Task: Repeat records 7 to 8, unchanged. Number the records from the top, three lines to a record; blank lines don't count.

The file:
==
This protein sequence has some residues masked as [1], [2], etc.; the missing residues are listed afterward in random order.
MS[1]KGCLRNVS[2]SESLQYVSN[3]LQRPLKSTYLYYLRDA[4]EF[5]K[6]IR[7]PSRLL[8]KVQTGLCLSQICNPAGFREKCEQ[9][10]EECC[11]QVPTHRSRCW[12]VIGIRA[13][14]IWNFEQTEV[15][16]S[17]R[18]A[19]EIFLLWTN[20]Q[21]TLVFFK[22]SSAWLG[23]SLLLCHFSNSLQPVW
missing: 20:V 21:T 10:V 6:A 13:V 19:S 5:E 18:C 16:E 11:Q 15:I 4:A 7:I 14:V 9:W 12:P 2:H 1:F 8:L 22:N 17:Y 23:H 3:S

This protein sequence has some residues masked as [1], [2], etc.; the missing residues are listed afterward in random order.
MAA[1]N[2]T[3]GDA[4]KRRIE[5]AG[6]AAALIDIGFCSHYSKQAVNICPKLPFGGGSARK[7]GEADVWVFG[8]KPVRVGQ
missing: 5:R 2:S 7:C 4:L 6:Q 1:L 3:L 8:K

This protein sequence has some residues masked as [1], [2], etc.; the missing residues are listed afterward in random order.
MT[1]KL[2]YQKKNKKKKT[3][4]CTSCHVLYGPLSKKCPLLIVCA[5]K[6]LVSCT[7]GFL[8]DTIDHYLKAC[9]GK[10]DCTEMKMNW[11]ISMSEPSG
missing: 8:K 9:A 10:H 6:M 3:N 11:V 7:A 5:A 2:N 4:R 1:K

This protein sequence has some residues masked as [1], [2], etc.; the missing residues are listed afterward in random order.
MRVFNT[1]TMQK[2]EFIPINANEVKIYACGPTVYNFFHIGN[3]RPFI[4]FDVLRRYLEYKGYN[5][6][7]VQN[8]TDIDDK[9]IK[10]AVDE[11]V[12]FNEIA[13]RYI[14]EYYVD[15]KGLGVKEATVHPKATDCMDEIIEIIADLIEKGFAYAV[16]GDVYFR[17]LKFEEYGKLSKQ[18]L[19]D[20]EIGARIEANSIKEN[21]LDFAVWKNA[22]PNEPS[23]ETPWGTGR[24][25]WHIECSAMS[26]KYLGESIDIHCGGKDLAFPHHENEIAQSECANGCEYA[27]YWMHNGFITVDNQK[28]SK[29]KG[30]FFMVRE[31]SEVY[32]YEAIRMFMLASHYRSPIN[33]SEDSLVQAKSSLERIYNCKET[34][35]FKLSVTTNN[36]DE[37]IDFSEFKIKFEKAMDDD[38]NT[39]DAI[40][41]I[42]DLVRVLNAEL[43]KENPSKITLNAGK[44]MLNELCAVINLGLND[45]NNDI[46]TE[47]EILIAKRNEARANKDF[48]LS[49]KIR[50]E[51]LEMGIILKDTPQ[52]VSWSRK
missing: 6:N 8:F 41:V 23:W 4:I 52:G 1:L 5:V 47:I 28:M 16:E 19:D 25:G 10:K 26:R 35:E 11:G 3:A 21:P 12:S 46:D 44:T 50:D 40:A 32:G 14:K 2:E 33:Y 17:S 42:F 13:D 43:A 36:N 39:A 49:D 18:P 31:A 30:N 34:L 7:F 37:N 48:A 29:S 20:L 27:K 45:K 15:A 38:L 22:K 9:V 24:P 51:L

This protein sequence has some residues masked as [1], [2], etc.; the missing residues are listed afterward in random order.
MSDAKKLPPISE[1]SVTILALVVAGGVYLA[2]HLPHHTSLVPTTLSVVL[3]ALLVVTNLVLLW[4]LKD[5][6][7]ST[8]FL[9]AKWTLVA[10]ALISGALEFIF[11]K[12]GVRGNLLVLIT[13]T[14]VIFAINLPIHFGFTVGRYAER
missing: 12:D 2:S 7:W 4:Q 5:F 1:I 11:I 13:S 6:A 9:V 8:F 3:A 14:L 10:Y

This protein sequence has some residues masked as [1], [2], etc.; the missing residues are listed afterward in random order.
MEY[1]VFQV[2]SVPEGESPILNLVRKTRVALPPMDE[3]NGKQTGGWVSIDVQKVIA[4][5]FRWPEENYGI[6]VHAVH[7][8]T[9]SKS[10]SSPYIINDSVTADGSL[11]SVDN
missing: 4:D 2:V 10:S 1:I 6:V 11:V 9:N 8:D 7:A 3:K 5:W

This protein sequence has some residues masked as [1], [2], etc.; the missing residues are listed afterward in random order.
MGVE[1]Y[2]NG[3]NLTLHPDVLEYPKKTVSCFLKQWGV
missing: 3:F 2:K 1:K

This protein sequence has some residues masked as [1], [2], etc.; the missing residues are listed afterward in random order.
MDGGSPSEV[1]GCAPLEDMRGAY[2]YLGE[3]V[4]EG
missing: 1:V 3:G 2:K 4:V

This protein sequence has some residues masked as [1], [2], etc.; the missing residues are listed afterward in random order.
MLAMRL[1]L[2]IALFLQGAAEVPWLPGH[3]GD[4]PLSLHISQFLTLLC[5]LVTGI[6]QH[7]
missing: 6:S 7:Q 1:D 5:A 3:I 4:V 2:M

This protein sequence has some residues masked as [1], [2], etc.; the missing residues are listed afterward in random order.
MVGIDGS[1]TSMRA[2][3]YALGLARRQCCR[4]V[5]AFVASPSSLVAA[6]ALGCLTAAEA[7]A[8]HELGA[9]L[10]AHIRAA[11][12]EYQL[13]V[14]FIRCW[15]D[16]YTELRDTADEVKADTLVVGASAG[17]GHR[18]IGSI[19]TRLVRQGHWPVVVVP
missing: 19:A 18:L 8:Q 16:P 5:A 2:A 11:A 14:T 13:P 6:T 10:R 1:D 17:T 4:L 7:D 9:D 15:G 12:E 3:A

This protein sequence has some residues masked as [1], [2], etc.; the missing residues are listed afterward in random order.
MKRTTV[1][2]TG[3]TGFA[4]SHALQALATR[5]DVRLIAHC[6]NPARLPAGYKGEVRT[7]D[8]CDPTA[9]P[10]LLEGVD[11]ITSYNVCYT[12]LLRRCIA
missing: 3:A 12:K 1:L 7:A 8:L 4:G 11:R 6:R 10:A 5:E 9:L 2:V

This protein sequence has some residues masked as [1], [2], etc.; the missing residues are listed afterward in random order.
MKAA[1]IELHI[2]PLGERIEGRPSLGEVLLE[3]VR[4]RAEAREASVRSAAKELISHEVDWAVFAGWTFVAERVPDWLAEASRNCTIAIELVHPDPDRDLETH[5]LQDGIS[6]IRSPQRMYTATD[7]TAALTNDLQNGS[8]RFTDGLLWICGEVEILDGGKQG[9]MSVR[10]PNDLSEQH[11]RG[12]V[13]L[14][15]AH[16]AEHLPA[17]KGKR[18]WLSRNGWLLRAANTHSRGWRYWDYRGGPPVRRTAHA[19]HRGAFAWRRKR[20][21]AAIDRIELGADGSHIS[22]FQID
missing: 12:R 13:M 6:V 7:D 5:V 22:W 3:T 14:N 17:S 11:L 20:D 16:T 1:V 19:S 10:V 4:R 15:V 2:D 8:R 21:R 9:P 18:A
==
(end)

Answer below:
This protein sequence has some residues masked as [1], [2], etc.; the missing residues are listed afterward in random order.
MGVE[1]Y[2]NG[3]NLTLHPDVLEYPKKTVSCFLKQWGV
missing: 3:F 2:K 1:K

This protein sequence has some residues masked as [1], [2], etc.; the missing residues are listed afterward in random order.
MDGGSPSEV[1]GCAPLEDMRGAY[2]YLGE[3]V[4]EG
missing: 1:V 3:G 2:K 4:V